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Phones.com » Cell Phones » Review of the HTC HD7

Microsoft’s tectonic shift in OS from Windows Professional 6.5 to Windows 7 has resulted in tornadic developments manufacturing giants like HTC HD7 and its contemporaries. A large display amounting to 4.3” and an OS that refuses to tone down its capacity. Yes! that’s what HTC HD7 is all about, Microsoft’s biggest cut from its quarry with specifications stretching out 800 x 480 res, 1GHz Qualcomm Snapdragon, 576MB of RAM, and a 5-megapixel auto focus camera with a 720p HD video recording. The latter discoveries will provide an input to the lows and highs of the phone, but as of now the large screen for nimbly fingers and a relaxing kickstand for movie buffs and avid gamers forms the chassis of the HTC HD7.

Look, Design, Feel (/10)

The HTC HD7 is a leviathan amongst the circling satellites of smartphones, deserved by ones daring to push the limits. The large touch screen occupies most of the front part accompanied by a small rectangular strip for touch sensitive buttons. It’s an OLED screen compared to the AMOLED of the Samsung Omnia 7 that rolls it back a little leaving more room for comparison.

The side of the phone has dual speakers just in case you find the 3.5mm headphone jack monotonous. Located at the bottom of the phone, the jack occupies a nice place since most other brands have it on the top of their handsets. Along with the jack at the bottom is the micro USB port and the mouthpiece whereas the top get its hand only on the power/lock key. The right hand side hosts the volume rocker and dedicated camera key abandoning the left hand side blank.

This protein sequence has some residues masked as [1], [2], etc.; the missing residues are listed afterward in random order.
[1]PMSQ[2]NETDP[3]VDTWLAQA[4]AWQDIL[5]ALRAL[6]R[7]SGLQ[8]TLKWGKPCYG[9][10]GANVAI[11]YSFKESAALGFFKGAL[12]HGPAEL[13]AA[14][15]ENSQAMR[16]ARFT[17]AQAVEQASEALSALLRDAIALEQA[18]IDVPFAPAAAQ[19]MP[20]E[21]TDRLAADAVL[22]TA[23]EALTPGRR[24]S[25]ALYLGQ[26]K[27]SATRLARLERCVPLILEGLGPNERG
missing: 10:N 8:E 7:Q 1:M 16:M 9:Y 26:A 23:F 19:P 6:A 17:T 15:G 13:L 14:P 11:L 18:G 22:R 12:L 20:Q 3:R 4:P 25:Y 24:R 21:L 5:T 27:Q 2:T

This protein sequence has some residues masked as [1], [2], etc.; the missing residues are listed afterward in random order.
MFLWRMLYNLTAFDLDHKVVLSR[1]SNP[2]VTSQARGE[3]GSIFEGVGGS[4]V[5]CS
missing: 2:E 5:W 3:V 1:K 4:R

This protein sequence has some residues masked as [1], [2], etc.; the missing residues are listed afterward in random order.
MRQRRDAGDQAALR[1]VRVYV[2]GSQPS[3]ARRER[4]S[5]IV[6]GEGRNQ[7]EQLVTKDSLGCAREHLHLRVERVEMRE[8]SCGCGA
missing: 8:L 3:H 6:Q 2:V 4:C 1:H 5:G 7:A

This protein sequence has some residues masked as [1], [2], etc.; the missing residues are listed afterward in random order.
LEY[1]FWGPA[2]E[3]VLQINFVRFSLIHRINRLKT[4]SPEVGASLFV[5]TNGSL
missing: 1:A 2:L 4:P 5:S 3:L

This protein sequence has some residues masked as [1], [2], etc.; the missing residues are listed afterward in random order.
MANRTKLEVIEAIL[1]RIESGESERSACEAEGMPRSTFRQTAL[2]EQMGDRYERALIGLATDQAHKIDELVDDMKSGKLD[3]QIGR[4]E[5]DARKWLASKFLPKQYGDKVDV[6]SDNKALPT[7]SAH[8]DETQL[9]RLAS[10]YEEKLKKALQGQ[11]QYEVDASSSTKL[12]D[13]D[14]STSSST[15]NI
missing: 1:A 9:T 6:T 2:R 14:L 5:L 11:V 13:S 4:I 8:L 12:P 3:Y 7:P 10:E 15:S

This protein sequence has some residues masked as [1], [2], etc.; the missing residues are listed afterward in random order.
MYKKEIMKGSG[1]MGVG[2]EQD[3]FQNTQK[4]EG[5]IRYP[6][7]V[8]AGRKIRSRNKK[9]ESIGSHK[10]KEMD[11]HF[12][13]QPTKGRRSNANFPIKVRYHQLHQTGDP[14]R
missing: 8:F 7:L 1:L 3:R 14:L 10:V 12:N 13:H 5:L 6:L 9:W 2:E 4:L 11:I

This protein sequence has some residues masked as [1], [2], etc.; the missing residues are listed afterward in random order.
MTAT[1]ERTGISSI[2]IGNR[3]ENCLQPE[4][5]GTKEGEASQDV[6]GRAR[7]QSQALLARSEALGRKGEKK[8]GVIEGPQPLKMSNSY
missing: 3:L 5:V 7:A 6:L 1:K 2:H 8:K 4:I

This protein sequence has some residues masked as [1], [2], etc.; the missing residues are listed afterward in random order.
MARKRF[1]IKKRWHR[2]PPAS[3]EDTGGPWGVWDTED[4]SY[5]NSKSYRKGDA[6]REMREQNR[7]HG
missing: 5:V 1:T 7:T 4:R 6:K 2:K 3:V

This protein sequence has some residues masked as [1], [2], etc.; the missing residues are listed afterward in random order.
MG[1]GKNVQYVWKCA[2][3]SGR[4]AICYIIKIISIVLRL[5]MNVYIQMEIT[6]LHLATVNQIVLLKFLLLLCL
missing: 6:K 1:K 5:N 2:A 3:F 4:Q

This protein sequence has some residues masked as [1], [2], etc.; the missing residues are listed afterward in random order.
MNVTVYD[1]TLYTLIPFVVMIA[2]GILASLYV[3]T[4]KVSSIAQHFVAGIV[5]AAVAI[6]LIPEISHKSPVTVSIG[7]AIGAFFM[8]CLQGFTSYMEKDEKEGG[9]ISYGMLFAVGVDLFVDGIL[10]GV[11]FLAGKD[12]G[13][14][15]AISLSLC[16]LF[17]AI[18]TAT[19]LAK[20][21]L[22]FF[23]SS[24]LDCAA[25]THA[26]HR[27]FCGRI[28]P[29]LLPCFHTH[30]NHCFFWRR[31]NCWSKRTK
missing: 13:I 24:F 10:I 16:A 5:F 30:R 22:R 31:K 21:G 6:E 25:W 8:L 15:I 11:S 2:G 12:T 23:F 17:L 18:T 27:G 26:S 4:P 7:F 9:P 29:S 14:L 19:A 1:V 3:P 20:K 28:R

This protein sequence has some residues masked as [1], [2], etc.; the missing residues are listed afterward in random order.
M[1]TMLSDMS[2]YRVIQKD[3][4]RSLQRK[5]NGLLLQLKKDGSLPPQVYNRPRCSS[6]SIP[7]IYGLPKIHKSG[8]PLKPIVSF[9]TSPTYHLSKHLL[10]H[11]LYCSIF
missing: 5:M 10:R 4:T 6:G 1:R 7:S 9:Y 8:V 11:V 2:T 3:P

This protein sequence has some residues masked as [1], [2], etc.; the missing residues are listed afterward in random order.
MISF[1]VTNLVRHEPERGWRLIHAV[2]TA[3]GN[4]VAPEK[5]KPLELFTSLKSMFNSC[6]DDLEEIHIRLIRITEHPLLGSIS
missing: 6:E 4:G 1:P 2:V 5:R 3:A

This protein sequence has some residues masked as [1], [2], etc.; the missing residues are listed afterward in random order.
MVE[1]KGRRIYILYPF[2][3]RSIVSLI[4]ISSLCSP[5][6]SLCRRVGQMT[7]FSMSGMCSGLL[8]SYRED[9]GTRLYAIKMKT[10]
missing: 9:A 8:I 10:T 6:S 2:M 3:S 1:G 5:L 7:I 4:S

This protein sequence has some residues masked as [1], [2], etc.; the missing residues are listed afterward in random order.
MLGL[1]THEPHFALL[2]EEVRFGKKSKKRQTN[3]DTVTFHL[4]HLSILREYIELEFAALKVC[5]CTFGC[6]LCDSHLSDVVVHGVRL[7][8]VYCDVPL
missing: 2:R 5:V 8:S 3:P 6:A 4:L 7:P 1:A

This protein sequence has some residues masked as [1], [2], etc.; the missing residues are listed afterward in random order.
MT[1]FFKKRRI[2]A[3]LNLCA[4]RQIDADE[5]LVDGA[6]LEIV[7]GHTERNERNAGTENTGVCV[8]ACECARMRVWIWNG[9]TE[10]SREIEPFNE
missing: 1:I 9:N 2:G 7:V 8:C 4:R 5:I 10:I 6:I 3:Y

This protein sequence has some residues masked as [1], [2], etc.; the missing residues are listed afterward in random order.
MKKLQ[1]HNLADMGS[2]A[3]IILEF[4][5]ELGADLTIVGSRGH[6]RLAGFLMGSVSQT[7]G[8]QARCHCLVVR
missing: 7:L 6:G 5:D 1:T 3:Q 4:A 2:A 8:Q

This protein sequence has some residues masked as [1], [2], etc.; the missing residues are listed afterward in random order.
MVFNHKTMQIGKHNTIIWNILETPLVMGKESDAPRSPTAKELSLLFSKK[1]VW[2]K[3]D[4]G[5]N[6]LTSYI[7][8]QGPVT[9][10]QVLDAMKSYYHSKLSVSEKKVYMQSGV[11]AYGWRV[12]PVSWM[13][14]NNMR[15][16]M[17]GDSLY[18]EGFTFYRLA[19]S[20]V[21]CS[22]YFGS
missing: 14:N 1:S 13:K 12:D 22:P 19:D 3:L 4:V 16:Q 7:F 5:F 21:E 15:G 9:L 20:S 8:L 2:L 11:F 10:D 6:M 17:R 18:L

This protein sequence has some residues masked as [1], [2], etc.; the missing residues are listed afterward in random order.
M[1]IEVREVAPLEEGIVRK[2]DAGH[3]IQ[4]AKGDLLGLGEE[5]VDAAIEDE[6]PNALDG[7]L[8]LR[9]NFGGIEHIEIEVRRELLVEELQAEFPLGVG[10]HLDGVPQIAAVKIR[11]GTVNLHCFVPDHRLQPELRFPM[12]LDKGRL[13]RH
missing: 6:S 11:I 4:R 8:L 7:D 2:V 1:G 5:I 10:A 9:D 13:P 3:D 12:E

Roll over to view the 5-megapixel camera with dual-LED flash that can be used as a video light whilst recording HD videos. The back reclines with the kickstand, a neat hardware piece specially when watching movies or multimedia hands-free.

Features (/10)

Interface: The main disadvantage of operating a Windows 7 phone is the software part that looks and feels the same as its contemporaries. The pre-installed apps do make a difference but that’s when we dig the phone.

The interface of the Windows 7 phones is highly appreciable since the large tiled icons provide an enjoyable experience of playing around with the home screen. Constantly updating with pictures, music tracks or unread emails you have the choice of customizing by moving the tiles or deleting unwanted icons, depending on requirements. Swipe the home screen and there an endless list of downloaded apps waving at the door. Overall, the highlight of the Windows 7 interface is its simplicity and responsiveness where one doesn’t get boggled down of how, when and where to use the applications.

Unfortunately, despite of all the above mentioned positives, Windows 7 fails due to lack of multitasking. One has to use the Start key to return to the home screen or use the Back key to exit the current app and return to the last app used. Since, the OS was supposed to be a notch over its predecessors and counterparts, it sadly lacks in such an important department.

Media: HTC HD7 uses the Zune interface to interact with the media and that’s the only way to deal with it, whether it on the phone or synching it with external devices. However, no complaints at all, since the software works like a dream being one of the best inclusions by Microsoft in recent times. Other supporting audio affects like SRS Surround Music and Dolby Mobile worked fine as well, but save the Dolby for video to enjoy the adventure of a booming theatrical experience.

Watching videos on the HTC HD7 imply a relaxing time, with popcorn bag in hand. The 4.3” touch screen works to its advantage offering a fairly spacious platform for videos. Furthermore, one has a kickstand to watch those hands free in landscape mode (only). While the experience is great, it would have been much better to locate the Stereo Speakers in the front rather than on the sides. Zune Marketplace is open for downloading and renting videos.